In comparing the two groups of children (those who received AAT first and those who received it second), no significant differences were found in gender, race, age, or baseline blood pressure and heart rate. There were, however, several significant findings in other analyses.
Analysis of variance with repeated measures was used to analyze the physiological (blood pressure and heart rate) data. One significant result was that systolic blood pressure (SBP) in patients, decreased from pre- to during to post-AAT intervention. However, for puzzle intervention, SBP only decreased from pre- to during, but it rose back to pre-intervention levels once the intervention was over. The difference in pre- and post-AAT SBP was statistically-significant.
There was also a significant difference in SBP based on the order of the interventions. In these analyses, the decrease in SBP from pre- to post-AAT for those who received AAT first was not significant, but it was significant for those who did the puzzle intervention first.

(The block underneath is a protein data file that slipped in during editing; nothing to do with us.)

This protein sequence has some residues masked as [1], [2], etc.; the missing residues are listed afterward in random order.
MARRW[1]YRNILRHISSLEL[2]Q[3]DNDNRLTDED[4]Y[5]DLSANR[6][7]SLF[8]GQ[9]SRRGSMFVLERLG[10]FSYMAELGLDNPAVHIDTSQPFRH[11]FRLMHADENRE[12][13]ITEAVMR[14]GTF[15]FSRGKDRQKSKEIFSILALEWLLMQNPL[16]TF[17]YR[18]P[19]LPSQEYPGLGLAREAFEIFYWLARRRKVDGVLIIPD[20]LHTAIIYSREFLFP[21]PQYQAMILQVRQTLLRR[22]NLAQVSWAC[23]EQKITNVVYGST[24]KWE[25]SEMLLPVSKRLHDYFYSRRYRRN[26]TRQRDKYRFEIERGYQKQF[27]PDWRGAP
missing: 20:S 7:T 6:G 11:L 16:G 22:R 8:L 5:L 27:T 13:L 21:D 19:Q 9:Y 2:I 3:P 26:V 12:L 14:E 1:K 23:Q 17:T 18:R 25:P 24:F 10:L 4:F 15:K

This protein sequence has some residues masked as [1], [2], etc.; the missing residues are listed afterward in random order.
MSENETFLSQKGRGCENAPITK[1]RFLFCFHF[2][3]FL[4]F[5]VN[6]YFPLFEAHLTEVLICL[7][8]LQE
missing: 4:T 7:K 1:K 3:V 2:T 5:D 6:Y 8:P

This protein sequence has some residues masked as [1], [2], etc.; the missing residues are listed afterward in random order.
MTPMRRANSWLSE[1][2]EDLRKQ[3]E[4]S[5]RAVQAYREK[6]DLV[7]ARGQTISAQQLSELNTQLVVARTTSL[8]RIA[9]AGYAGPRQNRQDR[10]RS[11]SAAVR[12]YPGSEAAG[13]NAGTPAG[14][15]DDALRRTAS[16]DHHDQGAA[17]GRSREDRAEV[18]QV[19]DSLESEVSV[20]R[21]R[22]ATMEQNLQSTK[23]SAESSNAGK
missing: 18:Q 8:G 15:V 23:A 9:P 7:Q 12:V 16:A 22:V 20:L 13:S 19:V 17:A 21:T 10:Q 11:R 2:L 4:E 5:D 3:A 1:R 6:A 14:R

The use of animal-assisted therapy can result in decreases in blood pressure for hospitalized children.
For diastolic blood pressure (DBP), a significant finding was that DBP increased from pre-therapy to during therapy for both interventions. However, post-therapy DBP showed a significant drop after AAT but not after the puzzle intervention. The only significant finding for changes in heart rate (HR) were seen in the increased HR from pre-intervention to during intervention for both AAT and the puzzle activity. The researchers suspect this was due simply to the increase in activity involved in interacting with the dog and in doing the puzzle.